Hemp Burns Out 

Hemp Burns Out 
Posted by FoM on November 23, 2001 at 07:49:37 PT
By Marty Jones 
Source: Westword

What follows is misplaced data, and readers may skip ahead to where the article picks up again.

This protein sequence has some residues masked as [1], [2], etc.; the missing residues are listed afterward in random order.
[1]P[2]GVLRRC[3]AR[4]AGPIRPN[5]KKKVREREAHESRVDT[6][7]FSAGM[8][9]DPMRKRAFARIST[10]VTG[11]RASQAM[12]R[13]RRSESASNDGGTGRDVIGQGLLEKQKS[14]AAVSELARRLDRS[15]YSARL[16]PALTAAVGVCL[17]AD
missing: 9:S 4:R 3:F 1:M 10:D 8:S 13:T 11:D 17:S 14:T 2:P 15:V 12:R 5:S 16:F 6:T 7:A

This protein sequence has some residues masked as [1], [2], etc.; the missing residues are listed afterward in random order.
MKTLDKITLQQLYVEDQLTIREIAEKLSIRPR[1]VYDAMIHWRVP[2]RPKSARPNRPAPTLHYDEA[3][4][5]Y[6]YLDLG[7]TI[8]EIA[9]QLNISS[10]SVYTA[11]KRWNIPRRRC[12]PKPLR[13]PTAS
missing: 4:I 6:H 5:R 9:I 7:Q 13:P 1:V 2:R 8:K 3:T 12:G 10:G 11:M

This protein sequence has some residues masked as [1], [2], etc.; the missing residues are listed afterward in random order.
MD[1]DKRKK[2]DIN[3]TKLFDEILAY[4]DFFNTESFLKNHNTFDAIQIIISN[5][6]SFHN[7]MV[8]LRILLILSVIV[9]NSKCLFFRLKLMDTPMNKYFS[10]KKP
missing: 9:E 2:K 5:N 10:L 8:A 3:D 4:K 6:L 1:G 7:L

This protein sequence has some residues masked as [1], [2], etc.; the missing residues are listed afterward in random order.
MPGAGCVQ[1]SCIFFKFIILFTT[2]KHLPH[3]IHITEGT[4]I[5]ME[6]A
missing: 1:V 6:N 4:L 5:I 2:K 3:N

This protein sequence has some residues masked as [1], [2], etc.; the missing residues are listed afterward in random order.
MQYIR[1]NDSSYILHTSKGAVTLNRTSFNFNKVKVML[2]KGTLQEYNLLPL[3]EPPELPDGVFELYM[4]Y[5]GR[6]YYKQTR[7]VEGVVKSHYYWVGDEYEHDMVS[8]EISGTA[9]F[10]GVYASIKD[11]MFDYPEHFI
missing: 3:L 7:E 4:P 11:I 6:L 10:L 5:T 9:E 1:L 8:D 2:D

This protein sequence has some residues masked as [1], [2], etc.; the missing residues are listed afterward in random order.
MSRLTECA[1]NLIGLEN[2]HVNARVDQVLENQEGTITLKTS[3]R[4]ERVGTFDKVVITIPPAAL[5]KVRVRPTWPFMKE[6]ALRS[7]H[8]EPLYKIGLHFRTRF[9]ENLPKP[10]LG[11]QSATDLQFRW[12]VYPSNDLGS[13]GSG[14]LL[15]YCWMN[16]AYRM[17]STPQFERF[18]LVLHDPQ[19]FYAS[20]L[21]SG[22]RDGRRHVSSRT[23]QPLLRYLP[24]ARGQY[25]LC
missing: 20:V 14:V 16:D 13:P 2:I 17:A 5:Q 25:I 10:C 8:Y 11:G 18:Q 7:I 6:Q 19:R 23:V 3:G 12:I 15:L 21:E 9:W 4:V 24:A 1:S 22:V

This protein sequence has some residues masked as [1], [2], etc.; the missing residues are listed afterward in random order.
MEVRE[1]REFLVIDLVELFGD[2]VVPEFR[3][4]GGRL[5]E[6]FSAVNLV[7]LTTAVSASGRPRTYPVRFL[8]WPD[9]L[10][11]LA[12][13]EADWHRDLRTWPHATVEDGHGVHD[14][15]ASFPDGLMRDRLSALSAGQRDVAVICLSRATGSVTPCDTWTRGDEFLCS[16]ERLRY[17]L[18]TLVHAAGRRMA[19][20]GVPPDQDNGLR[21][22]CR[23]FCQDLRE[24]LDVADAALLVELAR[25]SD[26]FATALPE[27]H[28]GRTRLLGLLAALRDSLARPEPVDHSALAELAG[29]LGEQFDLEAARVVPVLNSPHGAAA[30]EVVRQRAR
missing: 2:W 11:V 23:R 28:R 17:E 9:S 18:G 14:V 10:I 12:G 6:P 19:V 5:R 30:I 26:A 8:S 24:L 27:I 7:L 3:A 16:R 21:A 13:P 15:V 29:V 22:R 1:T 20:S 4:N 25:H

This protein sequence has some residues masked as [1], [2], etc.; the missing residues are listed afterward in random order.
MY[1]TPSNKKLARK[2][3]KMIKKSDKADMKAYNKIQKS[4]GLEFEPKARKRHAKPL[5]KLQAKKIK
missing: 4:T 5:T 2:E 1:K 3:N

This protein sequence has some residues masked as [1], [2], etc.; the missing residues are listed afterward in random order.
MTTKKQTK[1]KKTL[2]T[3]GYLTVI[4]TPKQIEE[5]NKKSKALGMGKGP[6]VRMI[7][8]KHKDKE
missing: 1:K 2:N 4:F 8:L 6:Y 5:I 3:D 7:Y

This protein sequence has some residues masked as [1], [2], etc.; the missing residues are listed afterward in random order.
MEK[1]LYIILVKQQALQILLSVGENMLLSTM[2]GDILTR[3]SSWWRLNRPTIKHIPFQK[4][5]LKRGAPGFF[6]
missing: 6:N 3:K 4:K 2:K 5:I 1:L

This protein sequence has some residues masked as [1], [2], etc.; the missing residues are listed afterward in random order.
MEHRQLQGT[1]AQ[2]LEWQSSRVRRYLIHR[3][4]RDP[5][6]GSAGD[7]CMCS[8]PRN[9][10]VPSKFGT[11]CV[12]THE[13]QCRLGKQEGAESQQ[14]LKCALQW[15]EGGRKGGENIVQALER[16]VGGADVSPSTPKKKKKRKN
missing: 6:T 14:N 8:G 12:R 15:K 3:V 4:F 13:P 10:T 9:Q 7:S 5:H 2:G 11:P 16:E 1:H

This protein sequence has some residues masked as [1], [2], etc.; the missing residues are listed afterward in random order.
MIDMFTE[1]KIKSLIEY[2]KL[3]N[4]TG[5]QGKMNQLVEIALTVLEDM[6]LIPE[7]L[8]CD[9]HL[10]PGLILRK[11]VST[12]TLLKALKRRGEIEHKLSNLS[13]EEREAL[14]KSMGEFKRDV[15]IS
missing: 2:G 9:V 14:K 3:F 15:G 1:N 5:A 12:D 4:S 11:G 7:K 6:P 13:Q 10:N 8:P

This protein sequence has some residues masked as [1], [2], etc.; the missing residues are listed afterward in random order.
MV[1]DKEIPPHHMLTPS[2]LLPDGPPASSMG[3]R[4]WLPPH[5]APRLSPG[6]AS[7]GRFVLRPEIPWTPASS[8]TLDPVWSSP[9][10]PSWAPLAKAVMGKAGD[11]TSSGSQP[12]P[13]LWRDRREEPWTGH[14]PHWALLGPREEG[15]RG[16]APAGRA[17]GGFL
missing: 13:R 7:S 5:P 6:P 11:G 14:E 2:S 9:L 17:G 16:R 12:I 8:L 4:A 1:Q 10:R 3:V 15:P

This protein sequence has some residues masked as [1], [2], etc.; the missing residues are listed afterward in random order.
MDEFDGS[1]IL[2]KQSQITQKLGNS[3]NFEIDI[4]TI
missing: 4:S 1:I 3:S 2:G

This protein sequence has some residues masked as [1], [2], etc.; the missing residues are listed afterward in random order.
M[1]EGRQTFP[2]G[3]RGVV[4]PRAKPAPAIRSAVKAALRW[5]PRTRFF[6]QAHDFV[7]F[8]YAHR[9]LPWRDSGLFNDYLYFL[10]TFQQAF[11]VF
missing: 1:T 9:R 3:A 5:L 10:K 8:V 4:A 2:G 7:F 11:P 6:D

For seven years, the hemp ice cream produced in Das Agua's shop, Original Sources, made him a successful businessman. Today it makes him a criminal. Created with "milk" made from the ground seeds of industrial hemp -- marijuana's low-tetrahydrocannabinol (THC) sister plant -- Agua's Hemp I Scream may now be a controlled substance, thanks to an October 9 ruling by the Drug Enforcement Administration that deems illegal any foods containing even a trace of THC, pot's psychoactive ingredient.